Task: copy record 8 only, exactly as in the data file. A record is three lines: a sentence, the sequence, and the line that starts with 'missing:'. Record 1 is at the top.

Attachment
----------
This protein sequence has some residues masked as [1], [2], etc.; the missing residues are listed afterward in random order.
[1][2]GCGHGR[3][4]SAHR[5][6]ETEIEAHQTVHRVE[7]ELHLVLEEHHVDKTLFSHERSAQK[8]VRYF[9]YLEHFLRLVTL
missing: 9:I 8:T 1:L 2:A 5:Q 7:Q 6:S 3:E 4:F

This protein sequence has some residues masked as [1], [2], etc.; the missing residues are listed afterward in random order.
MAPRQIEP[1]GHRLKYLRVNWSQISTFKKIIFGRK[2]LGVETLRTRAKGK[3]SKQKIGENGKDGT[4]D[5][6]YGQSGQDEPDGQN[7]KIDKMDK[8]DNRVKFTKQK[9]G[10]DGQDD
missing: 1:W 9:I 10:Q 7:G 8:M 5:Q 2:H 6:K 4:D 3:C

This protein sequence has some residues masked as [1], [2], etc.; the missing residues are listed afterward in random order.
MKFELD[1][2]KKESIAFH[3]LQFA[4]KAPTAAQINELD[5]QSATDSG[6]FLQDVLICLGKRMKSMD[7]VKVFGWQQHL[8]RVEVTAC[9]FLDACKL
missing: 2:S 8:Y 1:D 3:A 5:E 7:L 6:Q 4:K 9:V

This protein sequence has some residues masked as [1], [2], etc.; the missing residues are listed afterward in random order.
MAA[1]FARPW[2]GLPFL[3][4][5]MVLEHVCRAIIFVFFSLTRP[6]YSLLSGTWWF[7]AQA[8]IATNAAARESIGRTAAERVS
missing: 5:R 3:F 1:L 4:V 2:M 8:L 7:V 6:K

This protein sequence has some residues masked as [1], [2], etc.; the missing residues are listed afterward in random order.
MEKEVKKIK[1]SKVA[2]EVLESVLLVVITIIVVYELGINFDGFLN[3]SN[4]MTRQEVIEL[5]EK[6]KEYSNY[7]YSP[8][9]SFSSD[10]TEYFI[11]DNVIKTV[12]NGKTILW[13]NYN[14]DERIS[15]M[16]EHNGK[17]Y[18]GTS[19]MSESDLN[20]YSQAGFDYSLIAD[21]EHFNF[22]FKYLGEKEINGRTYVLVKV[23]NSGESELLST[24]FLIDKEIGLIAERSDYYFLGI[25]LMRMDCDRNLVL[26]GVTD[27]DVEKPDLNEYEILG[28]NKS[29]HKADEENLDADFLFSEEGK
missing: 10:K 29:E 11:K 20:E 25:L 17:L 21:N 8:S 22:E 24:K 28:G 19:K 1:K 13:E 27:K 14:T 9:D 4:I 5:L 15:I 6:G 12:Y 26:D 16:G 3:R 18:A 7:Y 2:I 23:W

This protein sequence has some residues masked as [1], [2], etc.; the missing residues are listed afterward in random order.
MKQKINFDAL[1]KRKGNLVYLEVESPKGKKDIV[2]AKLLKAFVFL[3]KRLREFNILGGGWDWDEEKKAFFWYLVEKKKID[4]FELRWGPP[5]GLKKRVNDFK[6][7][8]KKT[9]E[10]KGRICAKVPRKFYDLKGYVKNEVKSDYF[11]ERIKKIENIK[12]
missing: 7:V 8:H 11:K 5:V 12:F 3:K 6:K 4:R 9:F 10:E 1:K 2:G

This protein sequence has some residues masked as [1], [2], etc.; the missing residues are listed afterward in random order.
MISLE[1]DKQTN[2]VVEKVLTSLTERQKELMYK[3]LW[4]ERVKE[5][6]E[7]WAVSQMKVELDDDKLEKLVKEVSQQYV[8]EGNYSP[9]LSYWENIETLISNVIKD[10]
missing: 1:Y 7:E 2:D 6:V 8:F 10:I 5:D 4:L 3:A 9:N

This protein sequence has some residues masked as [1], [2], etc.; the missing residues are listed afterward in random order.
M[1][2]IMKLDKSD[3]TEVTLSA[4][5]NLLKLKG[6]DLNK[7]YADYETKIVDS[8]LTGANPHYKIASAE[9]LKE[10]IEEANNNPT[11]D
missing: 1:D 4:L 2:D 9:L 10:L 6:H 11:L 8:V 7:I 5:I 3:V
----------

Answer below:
This protein sequence has some residues masked as [1], [2], etc.; the missing residues are listed afterward in random order.
M[1][2]IMKLDKSD[3]TEVTLSA[4][5]NLLKLKG[6]DLNK[7]YADYETKIVDS[8]LTGANPHYKIASAE[9]LKE[10]IEEANNNPT[11]D
missing: 1:D 4:L 2:D 9:L 10:L 6:H 11:L 8:V 7:I 5:I 3:V